But you may have two entries for the same John Smith where there are different email addresses for each of them. That’s where the magic of Contacts+ comes in. Rather than just relying on obvious signs, Contacts+ algorithms will go to work to find other clues about each contact in order to avoid merging two entries that are not actually duplicates.
What sort of clues do we look for? Here’s one simple example:
Your contact John Smith (email@example.com) lives in Denver, Colorado and works as a Sales Manager at XYZ Corp, according to his Twitter profile.
Your contact John Smith (firstname.lastname@example.org) is the same person, but the email address is different. However, other clues such as location or job title could be tied to this entry. If Contacts+ sees that information and it matches the other John Smith entry, then chances are very good that the contacts are duplicates. We would then merge the two contacts, combining information from both entries into a Unified Contact.
Keep in mind that our algorithm errs on the side of not marking the contacts as duplicates if they don't generally match (even when names of contacts have the same email address). The algorithm itself is complex and many factors tie into which contacts in your account are auto-merged vs. flagged as duplicates in the Duplicates tab vs. not marked as duplicates whatsoever. That being said, the algorithm is constantly being iterated on.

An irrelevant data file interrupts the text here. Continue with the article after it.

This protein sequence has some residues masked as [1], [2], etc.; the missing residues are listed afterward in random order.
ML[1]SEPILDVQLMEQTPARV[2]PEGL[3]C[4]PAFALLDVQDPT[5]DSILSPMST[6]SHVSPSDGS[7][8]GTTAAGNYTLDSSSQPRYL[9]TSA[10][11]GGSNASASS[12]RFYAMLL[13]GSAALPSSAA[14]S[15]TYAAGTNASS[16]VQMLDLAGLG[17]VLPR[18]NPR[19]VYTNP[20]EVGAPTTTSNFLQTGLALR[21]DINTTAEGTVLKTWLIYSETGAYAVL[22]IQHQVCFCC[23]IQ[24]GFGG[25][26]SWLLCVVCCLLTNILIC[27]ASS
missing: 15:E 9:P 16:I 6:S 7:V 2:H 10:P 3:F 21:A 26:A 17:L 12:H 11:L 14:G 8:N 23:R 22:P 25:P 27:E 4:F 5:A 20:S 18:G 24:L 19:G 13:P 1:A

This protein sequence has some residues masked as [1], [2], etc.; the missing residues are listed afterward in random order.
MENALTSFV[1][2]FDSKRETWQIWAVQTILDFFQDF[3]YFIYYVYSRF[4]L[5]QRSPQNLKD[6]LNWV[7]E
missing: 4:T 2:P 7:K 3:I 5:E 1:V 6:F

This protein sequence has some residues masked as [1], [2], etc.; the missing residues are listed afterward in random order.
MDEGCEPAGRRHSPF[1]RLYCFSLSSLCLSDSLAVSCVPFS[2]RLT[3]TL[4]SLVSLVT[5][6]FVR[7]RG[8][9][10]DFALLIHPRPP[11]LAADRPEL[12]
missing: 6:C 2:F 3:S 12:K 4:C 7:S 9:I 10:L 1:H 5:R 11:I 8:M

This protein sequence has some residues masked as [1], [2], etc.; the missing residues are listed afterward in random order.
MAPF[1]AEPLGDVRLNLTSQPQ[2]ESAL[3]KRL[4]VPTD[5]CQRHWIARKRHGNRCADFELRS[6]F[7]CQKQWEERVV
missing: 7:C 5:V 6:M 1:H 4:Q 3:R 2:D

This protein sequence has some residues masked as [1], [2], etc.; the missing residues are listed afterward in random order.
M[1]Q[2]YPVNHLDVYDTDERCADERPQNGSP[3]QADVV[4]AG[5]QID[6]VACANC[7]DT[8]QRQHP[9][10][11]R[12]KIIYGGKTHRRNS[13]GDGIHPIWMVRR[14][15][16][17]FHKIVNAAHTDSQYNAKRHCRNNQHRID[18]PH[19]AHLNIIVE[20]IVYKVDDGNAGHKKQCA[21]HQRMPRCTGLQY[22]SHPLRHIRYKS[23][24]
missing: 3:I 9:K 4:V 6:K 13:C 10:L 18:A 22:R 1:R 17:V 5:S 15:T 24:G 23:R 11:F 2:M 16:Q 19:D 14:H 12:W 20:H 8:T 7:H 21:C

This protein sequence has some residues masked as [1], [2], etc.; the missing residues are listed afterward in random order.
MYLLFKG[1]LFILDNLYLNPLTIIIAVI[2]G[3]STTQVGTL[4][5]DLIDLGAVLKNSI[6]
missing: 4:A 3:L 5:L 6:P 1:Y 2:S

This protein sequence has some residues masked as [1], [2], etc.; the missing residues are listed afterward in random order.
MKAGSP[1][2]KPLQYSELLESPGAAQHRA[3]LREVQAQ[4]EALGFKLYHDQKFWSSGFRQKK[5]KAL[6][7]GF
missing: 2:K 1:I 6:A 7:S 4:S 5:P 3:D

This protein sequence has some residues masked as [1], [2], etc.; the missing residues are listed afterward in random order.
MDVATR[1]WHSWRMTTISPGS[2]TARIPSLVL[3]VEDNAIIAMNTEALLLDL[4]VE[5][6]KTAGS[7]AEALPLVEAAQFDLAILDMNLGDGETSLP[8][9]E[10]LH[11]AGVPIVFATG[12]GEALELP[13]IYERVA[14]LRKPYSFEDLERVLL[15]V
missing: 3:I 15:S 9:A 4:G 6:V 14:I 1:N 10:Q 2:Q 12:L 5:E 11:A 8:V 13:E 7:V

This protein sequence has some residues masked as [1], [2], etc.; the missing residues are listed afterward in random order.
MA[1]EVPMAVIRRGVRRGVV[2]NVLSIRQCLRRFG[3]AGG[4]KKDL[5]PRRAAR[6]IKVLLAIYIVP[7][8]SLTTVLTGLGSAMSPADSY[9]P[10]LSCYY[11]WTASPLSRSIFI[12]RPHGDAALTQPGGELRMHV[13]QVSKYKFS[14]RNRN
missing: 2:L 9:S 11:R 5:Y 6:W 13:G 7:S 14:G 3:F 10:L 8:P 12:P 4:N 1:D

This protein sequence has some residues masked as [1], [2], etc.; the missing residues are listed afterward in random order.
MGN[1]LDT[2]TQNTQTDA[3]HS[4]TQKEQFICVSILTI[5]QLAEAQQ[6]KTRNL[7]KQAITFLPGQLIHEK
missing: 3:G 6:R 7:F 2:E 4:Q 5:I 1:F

In Contacts+ for Mac, click on the Duplicates tab on the left-hand side.
In Contacts+ for iOS, click on the Activity tab in the lower-middle part of the app. After that, you will see the Duplicates tab in the right-hand side.
In Contacts+ for Android, click the Activity tab and then select the Duplicates tab.
In Contacts+ for Web, click on the box next to each contact -> click Merge at the top of your Web app.
In Contacts+ for Mac, hold down the shift key on your keyboard, click on a contact, click on another contact, then click Merge in the center of the dashboard.
In Contacts+ for iOS, press on Edit in the upper-left corner, then select contacts you wish to merge from the contact list -> click Merge (in the lower-right hand side).
What is the cleanup feature?
Cleanup is an integration that works with your Contacts+ account and analyzes a portion of your contacts each week and either fix (or suggest fixes to you) for your contacts. It has a change settings option where you can set whether you want it to operate automatically, or to just suggest things that you should manually review each week. You can also switch between show pending and show all to see everything that it has done or suggested for your contacts for your review, or undo changes if necessary.
It currently supports identification of email addresses that we believe are no longer deliverable, marking empty contacts if they contain little to no information, removal of URL's that are no longer valid, and more.
Cleanup is only available to the users on a Premium Contacts+ plan - however, is not yet available to Teams contacts. There's also a cleanup limit of 1,000 contacts per week.